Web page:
From: "Alnajjar, Mikhail S" <ms.alnajjar**At_Symbol_Here**PNNL.GOV>
Subject: Re: [DCHAS-L] working with Ethanedithiol
Date: August 15, 2012 2:24:27 PM EDT
Reply-To: DCHAS-L <DCHAS-L**At_Symbol_Here**MED.CORNELL.EDU>
Message-ID: <2587283c-0dca-4a56-86a9-94007e845b2a**At_Symbol_Here**>

Perfect. Good link and statement by Don. If you do not have bleach, use caustic media (NaOH solution, etc.).




From: DCHAS-L Discussion List [mailto:dchas-l**At_Symbol_Here**MED.CORNELL.EDU] On Behalf Of Don Abramowitz
Sent: Wednesday, August 15, 2012 10:53 AM
Subject: Re: [DCHAS-L] working with Ethanedithiol


1,2 ethanedithiol, a.k.a., 1, 2-dimercaptoethane, seems similar to ethyl mercaptan.   One method for dealing with ethyl mercaptan spills, as mentioned here is to apply 5% calcium hypochlorite.  Other sites mention household bleach (sodium hypochlorite).    Perhaps a dip in a dilute bleach solution as part of the glass washing process would do the trick.


Donald Abramowitz
Environmental Health & Safety Officer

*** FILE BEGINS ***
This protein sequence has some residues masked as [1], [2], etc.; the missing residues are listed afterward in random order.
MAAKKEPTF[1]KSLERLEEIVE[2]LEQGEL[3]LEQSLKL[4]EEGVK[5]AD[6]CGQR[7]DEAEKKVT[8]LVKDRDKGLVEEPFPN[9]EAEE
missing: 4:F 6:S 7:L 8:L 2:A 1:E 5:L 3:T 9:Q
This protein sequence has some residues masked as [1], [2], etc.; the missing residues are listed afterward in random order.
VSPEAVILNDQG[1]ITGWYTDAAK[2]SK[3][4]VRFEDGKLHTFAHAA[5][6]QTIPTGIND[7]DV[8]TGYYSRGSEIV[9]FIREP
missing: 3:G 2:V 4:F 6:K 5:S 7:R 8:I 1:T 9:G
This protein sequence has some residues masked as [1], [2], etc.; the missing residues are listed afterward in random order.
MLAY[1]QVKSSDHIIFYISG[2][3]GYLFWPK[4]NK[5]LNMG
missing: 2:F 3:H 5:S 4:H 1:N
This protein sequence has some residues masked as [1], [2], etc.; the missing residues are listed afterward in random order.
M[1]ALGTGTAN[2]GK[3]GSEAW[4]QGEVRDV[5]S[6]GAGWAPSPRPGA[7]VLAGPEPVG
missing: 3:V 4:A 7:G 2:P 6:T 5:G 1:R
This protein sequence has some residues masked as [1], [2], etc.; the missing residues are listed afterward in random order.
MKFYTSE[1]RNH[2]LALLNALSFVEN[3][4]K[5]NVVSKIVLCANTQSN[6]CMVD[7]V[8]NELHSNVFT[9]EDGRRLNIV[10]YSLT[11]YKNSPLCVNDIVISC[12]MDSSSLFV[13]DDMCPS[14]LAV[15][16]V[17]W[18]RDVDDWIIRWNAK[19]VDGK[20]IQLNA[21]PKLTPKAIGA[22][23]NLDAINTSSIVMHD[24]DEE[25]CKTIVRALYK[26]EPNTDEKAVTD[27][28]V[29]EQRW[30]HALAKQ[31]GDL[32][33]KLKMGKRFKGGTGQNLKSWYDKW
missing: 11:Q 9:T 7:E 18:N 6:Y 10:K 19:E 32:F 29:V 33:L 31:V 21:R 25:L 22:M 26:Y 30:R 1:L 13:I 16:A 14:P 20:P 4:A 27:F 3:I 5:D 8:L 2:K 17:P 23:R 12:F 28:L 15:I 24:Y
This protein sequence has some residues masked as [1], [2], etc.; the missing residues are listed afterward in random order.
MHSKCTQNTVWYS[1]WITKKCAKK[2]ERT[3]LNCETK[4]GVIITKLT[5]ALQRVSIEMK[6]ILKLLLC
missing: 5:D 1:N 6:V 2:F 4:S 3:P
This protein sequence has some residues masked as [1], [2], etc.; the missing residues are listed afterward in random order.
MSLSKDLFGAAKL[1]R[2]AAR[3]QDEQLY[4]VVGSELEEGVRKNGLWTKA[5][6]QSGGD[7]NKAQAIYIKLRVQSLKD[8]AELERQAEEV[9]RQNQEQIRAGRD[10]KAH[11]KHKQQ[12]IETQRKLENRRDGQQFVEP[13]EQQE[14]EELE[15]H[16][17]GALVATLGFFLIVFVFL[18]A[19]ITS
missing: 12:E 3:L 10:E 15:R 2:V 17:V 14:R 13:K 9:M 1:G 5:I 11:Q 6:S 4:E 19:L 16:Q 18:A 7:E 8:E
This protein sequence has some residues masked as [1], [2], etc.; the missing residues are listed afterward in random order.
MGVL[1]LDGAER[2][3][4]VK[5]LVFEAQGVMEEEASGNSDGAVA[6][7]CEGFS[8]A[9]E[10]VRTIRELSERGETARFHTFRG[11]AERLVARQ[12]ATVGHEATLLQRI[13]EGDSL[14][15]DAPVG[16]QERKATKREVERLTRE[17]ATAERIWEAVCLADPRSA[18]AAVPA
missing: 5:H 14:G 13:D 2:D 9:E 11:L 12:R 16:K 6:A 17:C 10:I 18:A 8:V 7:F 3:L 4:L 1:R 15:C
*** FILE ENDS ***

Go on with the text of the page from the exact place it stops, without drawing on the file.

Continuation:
Bryn Mawr College
101 N. Merion Avenue, Ward Building
Bryn Mawr, PA 19010-2899

(610) 526-5166



Dear members,


Hope the Summer is finding you well and somewhat rested(?). A question came from  our sister school re:  working with Ethane dithiol in a glove box. Any thought on this? Also  what kind of  decontamination procedures for glassware before disposing?  We usually find glass only boxes full of smelly broken glass and our custodial group  would refuse to remove them.


Again thank you so much for any thought you may have.   Continue doing great work and enjoying the last of Summer.   


Best wishes


Yung Morgan, MsPH
Laboratory Safety
Industrial Hygiene Services
Environmental Health and Safety
117 Draper hall
UMASS,Amherst MA 01003
phone (413)  545-2682
Fax  (413) 545-2600
email : pmorgan**At_Symbol_Here**

            IH  motivation: saving the world, one fume hood  at the time. YM

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